Irvine, Calif. -- Human neural stem cell treatments are showing promise for reversing learning and memory deficits after chemotherapy, according to UC Irvine researchers.
In preclinical studies using rodents, they found that stem cells transplanted one week after the completion of a series of chemotherapy sessions restored a range of cognitive functions, as measured one month later using a comprehensive platform of behavioral testing. In contrast, rats not treated with stem cells showed significant learning and memory impairment.
The frequent use of chemotherapy to combat multiple cancers can produce severe cognitive dysfunction, often referred to as "chemobrain," which can persist and manifest in many ways long after the end of treatments in as many as 75 percent of survivors - a problem of particular concern with pediatric patients.
"Our findings provide the first solid evidence that transplantation of human neural stem cells can be used to reverse chemotherapeutic-induced damage of healthy tissue in the brain," said Charles Limoli, a UCI professor of radiation oncology.
Study results appear in the Feb. 15 issue of Cancer Research, a journal of the American Association for Cancer Research.
Many chemotherapeutic agents used to treat disparate cancer types trigger inflammation in the hippocampus, a cerebral region responsible for many cognitive abilities, such as learning and memory. This inflammation can destroy neurons and other cell types in the brain.
Additionally, these toxic compounds damage the connective structure of neurons, called dendrites and axons, and alter the integrity of synapses - the vital links that permit neurons to pass electrical and chemical signals throughout the brain. Limoli compares the process to a tree being pruned of its branches and leaves.
Consequently, the affected neurons are less able to transmit important neural messages that underpin learning and memory.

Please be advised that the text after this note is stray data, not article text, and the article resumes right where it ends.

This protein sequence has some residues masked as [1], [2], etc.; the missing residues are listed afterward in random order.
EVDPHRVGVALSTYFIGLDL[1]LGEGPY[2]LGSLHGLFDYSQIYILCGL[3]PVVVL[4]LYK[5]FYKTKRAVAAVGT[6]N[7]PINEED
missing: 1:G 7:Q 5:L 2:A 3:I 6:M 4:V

"In many instances, people experience severe cognitive impairment that's progressive and debilitating," Limoli said. "For pediatric cancer patients, the results can be particularly devastating, leading to reduced IQ, asocial behavior and diminished quality of life."
For the UCI study, adult neural stem cells were transplanted into the brains of rats after chemotherapy. They migrated throughout the hippocampus, where they survived and differentiated into multiple neural cell types. Additionally, these cells triggered the secretion of neurotrophic growth factors that helped rebuild wounded neurons.
Importantly, Limoli and his colleagues found that engrafted cells protected the host neurons, thereby preventing the loss or promoting the repair of damaged neurons and their finer structural elements, referred to as dendritic spines.
"This research suggests that stem cell therapies may one day be implemented in the clinic to provide relief to patients suffering from cognitive impairments incurred as a result of their cancer treatments," Limoli said. "While much work remains, a clinical trial analyzing the safety of such approaches may be possible within a few years."
Munjal Acharya, Lori-Ann Christie, Vahan Martirosian, Nicole N. Chmielewski, Nevine Hanna, Katherine Tran, Alicia Liao and Vipan Parihar of UCI contributed to the study, which was funded by the National Institutes of Health (grant R01 NS074388581) and supported by UCI's Institute for Clinical & Translational Science.
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